Tuesday, October 6, 2009

Gleanings from the Latest Issue of Writer's Digest

The November-December 2009 issue of Writer's Digest focuses on the theme Write Short to Break Out! Feature articles not to be missed include
  • 12 Literary Journals Your Future Agent Is Reading
  • Diversify Your Writing Portfolio
  • 5 Reasons Writing Small Can Help You Make It Big
  •  10 Personal Essays to Try
  • Anthologies Cover to Cover
The literary journals were chosen by polling 40 literary agents about what they read, narrowed down to the following:
  1. Agni Magazine
  2. A Public Space
  3. Chicago Review
  4. Crazyhorse
  5. Glimmer Train
  6. McSweeney's
  7. n+1
  8. One Story
  9. Slice Magazine
  10. Tin House
  11. Triquarterly
  12. Zoetrope: All-Story
 The editors of these journals answered WD's questions about their founding dates, when/how often they are published, the key to breaking in, readership, past notable writers, and submission guidelines. Article compiler Zachary Petit makes a compelling case for taking a closer look at these journals and how an individual author's writing might be a fit.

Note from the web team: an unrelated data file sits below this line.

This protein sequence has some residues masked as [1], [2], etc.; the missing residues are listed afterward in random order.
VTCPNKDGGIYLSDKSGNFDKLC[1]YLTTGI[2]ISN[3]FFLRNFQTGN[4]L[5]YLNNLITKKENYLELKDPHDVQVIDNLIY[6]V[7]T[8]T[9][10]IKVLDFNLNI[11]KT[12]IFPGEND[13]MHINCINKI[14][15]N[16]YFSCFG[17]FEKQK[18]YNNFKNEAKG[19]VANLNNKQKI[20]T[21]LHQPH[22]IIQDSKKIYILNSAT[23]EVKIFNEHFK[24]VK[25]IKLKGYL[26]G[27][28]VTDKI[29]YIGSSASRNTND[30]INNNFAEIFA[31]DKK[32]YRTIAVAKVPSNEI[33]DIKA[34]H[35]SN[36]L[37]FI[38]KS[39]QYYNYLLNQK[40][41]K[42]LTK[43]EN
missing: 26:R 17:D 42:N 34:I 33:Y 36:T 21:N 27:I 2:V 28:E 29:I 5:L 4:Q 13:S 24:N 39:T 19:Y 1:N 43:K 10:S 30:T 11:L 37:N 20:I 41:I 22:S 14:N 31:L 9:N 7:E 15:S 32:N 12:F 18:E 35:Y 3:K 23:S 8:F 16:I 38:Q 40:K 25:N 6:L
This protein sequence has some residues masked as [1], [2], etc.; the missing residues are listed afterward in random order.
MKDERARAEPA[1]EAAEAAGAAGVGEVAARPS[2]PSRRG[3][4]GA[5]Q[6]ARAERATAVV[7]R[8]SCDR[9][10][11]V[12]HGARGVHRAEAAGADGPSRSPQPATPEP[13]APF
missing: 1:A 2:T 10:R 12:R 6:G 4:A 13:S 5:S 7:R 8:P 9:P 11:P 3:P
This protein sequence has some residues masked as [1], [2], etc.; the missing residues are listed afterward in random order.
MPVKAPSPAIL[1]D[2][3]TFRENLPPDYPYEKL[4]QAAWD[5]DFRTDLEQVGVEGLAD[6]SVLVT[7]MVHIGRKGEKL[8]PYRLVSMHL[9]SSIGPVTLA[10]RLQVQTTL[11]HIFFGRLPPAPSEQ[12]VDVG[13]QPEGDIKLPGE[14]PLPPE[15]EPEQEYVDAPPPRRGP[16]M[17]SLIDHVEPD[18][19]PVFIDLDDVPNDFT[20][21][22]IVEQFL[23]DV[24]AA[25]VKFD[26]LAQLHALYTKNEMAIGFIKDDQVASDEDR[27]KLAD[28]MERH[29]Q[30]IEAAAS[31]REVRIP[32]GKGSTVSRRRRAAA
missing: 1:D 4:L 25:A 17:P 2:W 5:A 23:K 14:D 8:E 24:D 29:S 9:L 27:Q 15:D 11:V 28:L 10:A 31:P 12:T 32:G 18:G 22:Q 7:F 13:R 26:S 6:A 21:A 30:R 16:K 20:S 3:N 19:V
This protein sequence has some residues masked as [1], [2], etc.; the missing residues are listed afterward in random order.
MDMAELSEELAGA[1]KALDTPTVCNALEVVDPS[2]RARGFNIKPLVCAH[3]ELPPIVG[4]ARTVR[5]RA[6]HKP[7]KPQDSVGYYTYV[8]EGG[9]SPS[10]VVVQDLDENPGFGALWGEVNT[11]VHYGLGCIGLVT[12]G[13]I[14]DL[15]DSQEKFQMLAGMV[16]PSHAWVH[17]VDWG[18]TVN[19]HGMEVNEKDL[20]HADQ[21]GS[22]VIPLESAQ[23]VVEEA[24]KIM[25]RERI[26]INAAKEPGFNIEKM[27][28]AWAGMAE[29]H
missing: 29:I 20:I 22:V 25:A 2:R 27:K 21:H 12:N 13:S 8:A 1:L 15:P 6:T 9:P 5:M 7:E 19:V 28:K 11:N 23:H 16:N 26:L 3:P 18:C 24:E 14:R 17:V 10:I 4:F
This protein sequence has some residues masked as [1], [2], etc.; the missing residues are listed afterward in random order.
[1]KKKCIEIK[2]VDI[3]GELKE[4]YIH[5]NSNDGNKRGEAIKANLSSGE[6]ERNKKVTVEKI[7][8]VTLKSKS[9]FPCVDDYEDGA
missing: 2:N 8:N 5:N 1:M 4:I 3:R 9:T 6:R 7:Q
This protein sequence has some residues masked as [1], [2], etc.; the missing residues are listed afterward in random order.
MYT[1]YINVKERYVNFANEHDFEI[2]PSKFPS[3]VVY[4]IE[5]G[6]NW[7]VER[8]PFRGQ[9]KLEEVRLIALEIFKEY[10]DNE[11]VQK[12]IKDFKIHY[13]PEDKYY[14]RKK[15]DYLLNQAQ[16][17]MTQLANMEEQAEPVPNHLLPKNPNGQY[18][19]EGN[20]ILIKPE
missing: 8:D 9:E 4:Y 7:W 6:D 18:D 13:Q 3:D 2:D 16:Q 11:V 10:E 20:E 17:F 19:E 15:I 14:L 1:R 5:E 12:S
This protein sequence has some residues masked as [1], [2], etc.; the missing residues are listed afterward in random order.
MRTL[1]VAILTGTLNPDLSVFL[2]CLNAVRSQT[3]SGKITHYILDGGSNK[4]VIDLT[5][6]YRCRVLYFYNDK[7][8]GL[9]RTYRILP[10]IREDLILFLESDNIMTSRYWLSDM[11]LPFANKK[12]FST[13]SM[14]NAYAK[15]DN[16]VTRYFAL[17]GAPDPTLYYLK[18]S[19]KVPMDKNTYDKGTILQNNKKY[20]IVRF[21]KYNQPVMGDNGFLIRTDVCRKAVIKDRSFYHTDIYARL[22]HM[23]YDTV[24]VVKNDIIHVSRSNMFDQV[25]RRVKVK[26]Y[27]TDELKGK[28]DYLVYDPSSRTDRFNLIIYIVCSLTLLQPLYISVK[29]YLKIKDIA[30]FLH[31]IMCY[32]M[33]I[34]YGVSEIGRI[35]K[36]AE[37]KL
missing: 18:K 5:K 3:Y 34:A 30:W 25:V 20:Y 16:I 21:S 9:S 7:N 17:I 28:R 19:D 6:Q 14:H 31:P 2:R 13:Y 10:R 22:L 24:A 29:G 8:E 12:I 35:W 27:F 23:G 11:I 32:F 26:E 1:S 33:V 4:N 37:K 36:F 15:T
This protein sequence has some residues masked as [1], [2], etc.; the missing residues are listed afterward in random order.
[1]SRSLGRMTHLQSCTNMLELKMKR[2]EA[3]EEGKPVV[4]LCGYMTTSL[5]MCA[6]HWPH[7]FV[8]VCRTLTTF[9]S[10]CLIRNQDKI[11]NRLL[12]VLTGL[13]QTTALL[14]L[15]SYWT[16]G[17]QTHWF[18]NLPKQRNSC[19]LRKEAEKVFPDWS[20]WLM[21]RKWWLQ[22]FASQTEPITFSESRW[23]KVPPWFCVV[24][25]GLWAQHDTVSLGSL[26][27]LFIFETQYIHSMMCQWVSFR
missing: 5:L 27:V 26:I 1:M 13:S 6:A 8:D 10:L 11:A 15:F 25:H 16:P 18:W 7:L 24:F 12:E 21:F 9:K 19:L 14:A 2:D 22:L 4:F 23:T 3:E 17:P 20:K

Tom Hallman, Jr., a two-time Pulitzer Prize finalist and winner for Feature Writing shares insights into focusing on what authors can learn from writing smaller pieces for markets that could be the beginning of one's literary career. Don't miss this one!

The article on personal essays set me thinking about the possibility of at least trying one of the ten types described by multi-published author Dinty W. Moore, a teacher in the creative nonfiction program at Ohio University. He organizes essays into contemplative, memoir, lyric, nature, travel, spiritual, gastronomical, humor, blog, and "everything else". There's definitely food for thought here.

It usually takes me several weeks to thoroughly digest (no pun intended) this magazine and the others to which I subscribe, but I never come away empty-handed--or empty-minded as the case may be! May I suggest that if you don't subscribe, you should--or at least visit your local library and spend some time reading an issue--or pluck one from the nearest newsstand. For the serious writer, it's well worth what you shell out of your pocketbook! 

Disclaimer: I have no connection with Writer's Digest except as a subscriber.

1 comment:

nlindabrit said...

Yes, I heartily concur about the value of the WD and other writing magazines as well. I tend to 'dip' into them, rather than read them cover to cover, but I always find valuable advice and information in them.